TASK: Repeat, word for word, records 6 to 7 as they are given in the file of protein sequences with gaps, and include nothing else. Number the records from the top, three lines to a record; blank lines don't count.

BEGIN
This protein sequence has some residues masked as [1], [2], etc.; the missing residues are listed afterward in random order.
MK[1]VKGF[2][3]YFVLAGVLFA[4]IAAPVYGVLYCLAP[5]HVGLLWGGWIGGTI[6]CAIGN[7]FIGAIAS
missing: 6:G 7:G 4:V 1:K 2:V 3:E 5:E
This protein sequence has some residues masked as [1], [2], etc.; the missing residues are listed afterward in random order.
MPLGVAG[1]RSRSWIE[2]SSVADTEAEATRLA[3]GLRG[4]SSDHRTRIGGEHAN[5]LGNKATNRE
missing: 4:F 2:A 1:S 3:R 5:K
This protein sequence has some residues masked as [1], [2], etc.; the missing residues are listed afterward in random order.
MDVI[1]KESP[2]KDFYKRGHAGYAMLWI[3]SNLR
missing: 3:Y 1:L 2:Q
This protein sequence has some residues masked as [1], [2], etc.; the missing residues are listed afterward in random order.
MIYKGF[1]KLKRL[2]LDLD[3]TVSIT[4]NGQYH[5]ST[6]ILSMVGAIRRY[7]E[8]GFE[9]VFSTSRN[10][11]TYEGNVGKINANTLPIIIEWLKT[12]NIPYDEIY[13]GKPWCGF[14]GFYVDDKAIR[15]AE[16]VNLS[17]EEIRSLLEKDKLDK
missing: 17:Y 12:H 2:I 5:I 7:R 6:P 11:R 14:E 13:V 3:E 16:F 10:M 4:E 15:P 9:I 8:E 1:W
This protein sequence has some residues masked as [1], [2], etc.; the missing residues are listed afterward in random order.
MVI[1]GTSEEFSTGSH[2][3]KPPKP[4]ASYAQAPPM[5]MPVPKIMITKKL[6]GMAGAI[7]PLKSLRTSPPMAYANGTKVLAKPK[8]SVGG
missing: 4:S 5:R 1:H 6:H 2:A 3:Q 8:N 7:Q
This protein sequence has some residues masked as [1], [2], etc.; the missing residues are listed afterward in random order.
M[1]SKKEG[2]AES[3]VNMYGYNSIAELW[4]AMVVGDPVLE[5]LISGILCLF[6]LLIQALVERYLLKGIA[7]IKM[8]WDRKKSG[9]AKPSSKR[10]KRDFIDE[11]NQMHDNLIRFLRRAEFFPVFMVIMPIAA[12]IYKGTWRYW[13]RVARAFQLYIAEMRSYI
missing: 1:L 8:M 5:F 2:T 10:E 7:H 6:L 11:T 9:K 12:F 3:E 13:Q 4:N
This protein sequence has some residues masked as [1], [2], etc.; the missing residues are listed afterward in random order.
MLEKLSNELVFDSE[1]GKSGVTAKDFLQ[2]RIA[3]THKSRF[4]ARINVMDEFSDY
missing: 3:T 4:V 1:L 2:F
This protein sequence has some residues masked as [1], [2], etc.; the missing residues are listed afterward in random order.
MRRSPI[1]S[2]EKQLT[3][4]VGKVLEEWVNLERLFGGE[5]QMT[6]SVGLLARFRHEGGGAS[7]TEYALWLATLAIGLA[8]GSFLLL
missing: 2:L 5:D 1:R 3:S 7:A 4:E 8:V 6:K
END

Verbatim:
This protein sequence has some residues masked as [1], [2], etc.; the missing residues are listed afterward in random order.
M[1]SKKEG[2]AES[3]VNMYGYNSIAELW[4]AMVVGDPVLE[5]LISGILCLF[6]LLIQALVERYLLKGIA[7]IKM[8]WDRKKSG[9]AKPSSKR[10]KRDFIDE[11]NQMHDNLIRFLRRAEFFPVFMVIMPIAA[12]IYKGTWRYW[13]RVARAFQLYIAEMRSYI
missing: 1:L 8:M 5:F 2:T 10:E 7:H 6:L 11:T 9:K 12:F 3:E 13:Q 4:N
This protein sequence has some residues masked as [1], [2], etc.; the missing residues are listed afterward in random order.
MLEKLSNELVFDSE[1]GKSGVTAKDFLQ[2]RIA[3]THKSRF[4]ARINVMDEFSDY
missing: 3:T 4:V 1:L 2:F